Renzi government survives senate no-confidence motions

Renzi government survives threats to its oil policies.

The government of Matteo Renzi comfortably survived two no-confidence motions in the senate on Tuesday, just two days after a referendum it opposed on the duration of existing oil drilling concessions in territorial waters failed to reach a quorum.

The assembly rejected the motions respectively with 96 votes in favour and 183 against and with 93 in favour and 180 against.

Opposition parties filed the motions earlier this months in the wake of investigations into the Tempa Rossa oil project in the southern Basilicata region involving Gianluca Gemelli, the partner of former industry minister Federica Guidi.

Guidi resigned in late March amid claims of conflict of interest after wire-taps emerged of a conversation she had with Gemelli informing him of a proposed government amendment that was set to benefit him.

However, accusations that the government sold out to oil lobbies remained.

The scandal broke during the campaign for the 17 April referendum requested by the regions, when Italians were asked whether or not to repeal a clause in the 2016 budget law allowing operating oil and gas fields to continue activity until all resources have been used up.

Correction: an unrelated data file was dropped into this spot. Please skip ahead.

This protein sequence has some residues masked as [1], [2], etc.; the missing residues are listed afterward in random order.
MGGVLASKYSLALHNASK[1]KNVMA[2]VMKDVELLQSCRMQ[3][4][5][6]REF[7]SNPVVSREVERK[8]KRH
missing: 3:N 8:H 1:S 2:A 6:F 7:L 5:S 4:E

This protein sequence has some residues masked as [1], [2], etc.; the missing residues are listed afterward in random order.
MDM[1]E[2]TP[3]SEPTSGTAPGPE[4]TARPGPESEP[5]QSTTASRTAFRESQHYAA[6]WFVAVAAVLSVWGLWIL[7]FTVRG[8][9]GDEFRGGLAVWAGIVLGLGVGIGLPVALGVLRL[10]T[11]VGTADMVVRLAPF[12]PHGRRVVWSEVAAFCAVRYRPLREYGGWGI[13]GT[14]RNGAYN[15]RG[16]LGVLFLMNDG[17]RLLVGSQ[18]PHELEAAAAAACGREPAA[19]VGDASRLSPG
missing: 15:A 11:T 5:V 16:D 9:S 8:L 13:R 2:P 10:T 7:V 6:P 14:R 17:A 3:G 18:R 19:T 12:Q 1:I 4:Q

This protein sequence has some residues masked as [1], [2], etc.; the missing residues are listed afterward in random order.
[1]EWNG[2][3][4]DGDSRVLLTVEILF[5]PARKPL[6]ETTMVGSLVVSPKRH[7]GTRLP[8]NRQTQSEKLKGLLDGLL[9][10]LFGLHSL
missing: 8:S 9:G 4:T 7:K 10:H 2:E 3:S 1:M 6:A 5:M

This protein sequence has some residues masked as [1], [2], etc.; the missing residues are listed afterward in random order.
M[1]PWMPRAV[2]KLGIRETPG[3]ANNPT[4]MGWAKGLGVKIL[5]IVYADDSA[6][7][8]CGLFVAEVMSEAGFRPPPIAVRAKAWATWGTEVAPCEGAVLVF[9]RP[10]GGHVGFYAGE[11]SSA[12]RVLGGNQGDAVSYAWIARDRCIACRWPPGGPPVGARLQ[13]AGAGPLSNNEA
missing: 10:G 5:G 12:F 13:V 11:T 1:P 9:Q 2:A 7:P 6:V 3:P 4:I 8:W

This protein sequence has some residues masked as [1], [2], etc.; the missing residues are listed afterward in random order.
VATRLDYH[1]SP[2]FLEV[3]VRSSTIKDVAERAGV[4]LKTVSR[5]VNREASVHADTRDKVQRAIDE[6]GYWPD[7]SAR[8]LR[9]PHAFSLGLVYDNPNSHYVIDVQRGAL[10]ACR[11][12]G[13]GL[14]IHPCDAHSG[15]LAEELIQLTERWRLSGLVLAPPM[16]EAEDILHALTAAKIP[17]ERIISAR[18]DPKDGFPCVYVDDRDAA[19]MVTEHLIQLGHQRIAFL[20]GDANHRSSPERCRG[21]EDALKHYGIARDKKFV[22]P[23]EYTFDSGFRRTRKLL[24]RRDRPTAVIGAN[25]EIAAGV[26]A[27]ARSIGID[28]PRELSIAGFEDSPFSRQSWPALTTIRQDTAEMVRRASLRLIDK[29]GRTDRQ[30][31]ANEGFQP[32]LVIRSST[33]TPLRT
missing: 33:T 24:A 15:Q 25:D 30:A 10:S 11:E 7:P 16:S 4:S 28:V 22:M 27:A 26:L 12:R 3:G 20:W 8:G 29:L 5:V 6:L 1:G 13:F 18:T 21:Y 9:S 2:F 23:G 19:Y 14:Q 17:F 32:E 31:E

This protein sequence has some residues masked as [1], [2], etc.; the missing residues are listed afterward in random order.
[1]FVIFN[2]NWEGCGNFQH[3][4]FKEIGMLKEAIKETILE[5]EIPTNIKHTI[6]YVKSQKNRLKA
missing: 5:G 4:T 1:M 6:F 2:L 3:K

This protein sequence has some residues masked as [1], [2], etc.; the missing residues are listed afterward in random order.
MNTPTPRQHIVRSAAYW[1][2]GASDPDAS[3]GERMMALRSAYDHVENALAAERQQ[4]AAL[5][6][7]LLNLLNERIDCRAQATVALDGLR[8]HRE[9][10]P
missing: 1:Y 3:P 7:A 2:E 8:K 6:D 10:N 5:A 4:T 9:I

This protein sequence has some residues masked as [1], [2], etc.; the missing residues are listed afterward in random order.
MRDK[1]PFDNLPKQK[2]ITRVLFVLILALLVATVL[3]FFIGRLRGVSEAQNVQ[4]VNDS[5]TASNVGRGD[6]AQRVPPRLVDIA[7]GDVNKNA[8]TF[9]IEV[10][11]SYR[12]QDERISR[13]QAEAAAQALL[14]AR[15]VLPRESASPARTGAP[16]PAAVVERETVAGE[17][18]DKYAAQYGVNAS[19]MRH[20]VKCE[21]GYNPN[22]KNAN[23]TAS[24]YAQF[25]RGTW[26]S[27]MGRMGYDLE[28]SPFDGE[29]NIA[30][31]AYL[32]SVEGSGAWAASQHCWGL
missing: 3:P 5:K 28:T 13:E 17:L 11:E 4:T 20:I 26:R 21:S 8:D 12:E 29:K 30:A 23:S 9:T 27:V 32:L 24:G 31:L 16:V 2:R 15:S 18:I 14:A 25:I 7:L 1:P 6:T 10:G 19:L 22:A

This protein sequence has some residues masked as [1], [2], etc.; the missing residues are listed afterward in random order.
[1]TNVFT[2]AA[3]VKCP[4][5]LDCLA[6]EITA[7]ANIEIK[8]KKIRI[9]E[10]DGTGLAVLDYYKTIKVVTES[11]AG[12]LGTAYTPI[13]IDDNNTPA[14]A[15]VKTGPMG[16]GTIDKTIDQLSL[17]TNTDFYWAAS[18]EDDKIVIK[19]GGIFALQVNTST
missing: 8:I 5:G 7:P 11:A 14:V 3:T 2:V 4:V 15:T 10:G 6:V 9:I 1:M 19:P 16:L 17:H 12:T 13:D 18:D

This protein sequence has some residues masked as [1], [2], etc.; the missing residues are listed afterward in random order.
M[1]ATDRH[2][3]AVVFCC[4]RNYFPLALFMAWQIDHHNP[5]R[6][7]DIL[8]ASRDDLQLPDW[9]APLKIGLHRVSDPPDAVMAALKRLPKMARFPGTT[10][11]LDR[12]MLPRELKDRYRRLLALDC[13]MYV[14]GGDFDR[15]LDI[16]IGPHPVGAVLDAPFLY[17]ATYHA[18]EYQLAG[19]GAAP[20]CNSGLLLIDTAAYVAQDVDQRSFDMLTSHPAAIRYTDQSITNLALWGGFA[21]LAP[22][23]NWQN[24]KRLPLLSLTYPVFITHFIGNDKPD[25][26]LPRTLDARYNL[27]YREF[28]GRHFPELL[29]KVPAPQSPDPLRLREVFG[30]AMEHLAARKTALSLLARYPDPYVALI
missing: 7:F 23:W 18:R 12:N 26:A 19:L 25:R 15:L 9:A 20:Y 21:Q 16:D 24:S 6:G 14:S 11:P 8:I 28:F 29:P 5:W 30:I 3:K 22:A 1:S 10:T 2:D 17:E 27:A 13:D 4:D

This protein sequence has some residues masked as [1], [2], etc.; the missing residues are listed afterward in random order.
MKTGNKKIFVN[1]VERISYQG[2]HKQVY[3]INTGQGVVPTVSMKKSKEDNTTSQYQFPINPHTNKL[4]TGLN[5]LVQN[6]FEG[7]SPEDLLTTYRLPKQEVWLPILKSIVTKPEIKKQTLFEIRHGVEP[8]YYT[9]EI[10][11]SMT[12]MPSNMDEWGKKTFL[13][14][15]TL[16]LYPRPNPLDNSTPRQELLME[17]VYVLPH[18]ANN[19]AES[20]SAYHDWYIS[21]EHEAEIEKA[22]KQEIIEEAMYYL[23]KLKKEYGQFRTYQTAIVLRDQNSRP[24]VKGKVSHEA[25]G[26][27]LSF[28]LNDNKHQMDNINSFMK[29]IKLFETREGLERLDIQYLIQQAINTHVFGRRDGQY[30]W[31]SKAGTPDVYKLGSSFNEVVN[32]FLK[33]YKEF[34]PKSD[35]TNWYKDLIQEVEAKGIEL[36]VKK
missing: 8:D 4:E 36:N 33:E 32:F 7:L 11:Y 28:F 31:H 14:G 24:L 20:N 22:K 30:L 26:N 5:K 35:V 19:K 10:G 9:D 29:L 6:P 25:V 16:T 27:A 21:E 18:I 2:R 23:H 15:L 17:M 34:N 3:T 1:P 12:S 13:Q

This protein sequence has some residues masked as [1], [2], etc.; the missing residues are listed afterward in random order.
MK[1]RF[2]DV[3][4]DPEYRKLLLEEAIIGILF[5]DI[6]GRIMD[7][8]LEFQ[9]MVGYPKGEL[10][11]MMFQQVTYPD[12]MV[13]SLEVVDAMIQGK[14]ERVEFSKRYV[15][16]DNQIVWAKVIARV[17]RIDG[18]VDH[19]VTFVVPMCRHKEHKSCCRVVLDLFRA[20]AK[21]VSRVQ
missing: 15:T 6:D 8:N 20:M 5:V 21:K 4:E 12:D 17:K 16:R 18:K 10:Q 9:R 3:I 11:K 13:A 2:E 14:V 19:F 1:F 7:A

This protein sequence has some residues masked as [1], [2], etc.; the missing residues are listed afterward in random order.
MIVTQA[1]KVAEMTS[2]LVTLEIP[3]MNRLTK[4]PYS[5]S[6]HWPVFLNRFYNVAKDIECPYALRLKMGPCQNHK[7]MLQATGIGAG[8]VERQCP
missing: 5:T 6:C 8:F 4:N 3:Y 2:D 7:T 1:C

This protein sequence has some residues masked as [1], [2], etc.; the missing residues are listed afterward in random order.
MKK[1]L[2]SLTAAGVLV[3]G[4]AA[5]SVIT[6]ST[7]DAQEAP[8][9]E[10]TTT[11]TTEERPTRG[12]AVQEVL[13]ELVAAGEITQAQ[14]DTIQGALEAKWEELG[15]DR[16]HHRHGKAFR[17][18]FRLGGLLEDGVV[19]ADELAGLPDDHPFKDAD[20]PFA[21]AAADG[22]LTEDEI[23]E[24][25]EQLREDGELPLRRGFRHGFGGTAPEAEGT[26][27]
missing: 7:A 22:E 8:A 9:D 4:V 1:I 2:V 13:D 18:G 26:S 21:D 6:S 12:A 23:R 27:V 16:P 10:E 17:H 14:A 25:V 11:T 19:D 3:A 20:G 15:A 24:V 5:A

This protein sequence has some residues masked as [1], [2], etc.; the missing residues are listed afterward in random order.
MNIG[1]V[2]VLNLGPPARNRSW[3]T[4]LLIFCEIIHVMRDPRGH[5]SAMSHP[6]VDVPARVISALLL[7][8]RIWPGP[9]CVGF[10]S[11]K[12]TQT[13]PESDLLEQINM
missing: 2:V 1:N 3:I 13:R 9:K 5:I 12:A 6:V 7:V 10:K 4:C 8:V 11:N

In the run-up to the vote Renzi’s Partito Democratico invited Italians to abstain on grounds the referendum was a “pointless” waste of taxpayer money.

In the event 15,806,788 Italians, or 31.19 per cent of eligible voters, cast their ballot.

This was well below the quorum of 50 per cent plus one voter needed for the result to be valid but higher than the turnout at other recent referendums that failed.

These include the June 2009 vote to repeal parts of a 2005 electoral law that was subsequently declared unconstitutional, which saw a record low turnout of between 23.4 and 24.1 per cent.

Some 85.84 per cent of people who turned out for the oil referendum voted in favour of repealing the extensions clause, while 14.16 per cent voted against.

Laura Clarke

For more articles by Laura Clarke see her website

Wanted in Rome
Wanted in Rome
Wanted in Rome is a monthly magazine in English for expatriates in Rome established in 1985. The magazine covers Rome news stories that may be of interest to English and Italian speaking residents, and tourists as well. The publication also offers classifieds, photos, information on events, museums, churches, galleries, exhibits, fashion, food, and local travel.
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